NASHVILLE, Tenn. (WKRN) – School is right around the corner for many public school students, but some districts are still looking to fill teaching positions.
Metro Nashville Public Schools has 140 openings, mostly for math and special education teachers.
“Many of our schools are fully staffed and those that are not will have plans to cover for any teacher position that they’re still needing to fill,” said Communications Director Olivia Brown.
Metro says readjustments are common at the start of a new school year but they don’t want to disturb student learning. They may need to combine classrooms or provide substitute teachers for certain subjects.
“No matter how many students we have this year we’ll be ready to receive them,” Brown said.
This week alone, Metro Schools expects 2,000 students will enroll or transfer within the school district.
The Metropolitan Nashville Education Association (MNEA) says there is a nationwide teacher shortage, and Davidson County isn’t immune.
President Dr. Erick Huth says there are fewer people going into education nowadays. He also says there also more federal, state and local demands upon teachers and teacher salaries aren’t keeping up.
“The cost of living has increased and salaries have stayed stagnant,” Dr. Huth told News 2. “It’s caused more people to look elsewhere.”
He says teachers in Nashville are also faced with a high cost of living.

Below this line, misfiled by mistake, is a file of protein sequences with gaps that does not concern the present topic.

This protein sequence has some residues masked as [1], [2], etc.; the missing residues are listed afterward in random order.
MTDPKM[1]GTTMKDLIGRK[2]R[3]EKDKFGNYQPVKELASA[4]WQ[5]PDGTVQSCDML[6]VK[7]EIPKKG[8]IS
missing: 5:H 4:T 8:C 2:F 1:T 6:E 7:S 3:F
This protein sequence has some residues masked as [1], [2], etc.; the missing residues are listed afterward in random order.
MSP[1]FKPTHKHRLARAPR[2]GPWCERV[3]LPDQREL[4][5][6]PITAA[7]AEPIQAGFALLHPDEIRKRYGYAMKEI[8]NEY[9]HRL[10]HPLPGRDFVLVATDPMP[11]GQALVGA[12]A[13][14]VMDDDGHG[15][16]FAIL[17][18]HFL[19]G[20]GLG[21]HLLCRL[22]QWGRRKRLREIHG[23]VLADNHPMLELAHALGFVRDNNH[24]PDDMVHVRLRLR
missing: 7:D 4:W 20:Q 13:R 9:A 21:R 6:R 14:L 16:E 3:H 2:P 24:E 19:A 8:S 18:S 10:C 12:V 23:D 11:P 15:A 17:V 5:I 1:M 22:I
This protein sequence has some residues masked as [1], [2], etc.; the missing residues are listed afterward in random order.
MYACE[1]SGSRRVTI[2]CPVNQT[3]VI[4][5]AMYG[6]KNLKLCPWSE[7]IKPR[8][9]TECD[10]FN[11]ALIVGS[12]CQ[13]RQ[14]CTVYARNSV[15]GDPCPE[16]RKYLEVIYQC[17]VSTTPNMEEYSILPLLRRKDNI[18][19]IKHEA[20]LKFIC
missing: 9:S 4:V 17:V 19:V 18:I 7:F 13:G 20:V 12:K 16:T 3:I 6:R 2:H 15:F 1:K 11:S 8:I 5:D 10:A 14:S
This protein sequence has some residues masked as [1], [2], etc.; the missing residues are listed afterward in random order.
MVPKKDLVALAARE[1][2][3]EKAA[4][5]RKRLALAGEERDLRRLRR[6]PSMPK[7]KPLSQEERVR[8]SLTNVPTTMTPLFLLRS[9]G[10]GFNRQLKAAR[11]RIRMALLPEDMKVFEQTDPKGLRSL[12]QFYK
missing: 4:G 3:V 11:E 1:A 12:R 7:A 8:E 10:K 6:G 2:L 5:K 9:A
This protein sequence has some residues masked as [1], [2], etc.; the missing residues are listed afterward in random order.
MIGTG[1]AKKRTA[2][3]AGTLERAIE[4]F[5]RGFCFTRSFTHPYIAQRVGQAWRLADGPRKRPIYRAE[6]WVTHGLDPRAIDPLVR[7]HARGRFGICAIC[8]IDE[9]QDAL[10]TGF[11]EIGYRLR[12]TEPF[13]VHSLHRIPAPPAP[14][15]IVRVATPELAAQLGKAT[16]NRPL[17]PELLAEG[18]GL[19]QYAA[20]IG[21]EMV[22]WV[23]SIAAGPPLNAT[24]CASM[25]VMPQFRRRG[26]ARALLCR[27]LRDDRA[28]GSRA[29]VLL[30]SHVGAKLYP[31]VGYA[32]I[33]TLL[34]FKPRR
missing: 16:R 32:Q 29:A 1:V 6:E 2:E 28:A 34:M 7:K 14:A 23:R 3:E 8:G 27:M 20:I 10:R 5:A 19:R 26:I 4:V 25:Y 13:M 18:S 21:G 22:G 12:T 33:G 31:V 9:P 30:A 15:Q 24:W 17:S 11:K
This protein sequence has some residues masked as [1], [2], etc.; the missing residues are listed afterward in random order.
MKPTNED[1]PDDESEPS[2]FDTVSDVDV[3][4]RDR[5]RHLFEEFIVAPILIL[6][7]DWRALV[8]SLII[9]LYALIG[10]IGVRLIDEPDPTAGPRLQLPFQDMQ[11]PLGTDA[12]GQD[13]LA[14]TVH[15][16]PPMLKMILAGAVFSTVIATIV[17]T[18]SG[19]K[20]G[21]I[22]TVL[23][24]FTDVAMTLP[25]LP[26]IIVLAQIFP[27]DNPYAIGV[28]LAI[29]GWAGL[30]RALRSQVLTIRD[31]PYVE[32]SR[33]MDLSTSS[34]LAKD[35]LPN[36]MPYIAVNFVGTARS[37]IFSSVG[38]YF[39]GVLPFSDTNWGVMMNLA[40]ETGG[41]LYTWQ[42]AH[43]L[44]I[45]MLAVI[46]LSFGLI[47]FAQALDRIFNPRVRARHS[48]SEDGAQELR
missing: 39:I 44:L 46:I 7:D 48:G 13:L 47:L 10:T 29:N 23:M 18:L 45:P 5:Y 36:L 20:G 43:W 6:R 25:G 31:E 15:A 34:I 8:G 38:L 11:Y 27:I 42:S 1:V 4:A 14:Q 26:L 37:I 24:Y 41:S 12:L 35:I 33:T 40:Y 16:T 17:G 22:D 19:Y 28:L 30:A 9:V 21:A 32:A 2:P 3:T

“There are new teachers that come to town and they’ll share apartments,” according Dr. Huth. “Two, three or four teachers are sometimes in one apartment just to make ends meet. It’s one of the reasons why MNPS needs to take a long-term look at fixing the salary problem for teachers.”
Metro Schools says it has about an 80 percent retention rate. That means in a school district with about 6,000 teachers, about 1,200 teachers leave each year. Half of those teachers leave after only a year or two of teaching.
This year, the school district is trying new strategies to recruit and retain teachers.
Brown says they’re providing teacher training, they’ve bumped up salaries by 3 percent, and Metro has opened a wellness center for teachers, which includes a Vanderbilt health clinic, cafe, and gym.
“We want to give our teachers the training and the opportunity to grow professionally,” said Brown. “So all those different strategies come into play when we start looking to keep our really good teachers that we’ve hired.”
Metro says it needs math and special education teachers the most. To apply for a position with Metro Schools, click here to fill out an application.
As for other counties around Middle Tennessee, Williamson County needs about 50 teachers, especially special education and foreign language teachers. Rutherford and Sumner counties also have teacher openings. Wilson County says it is fully staffed.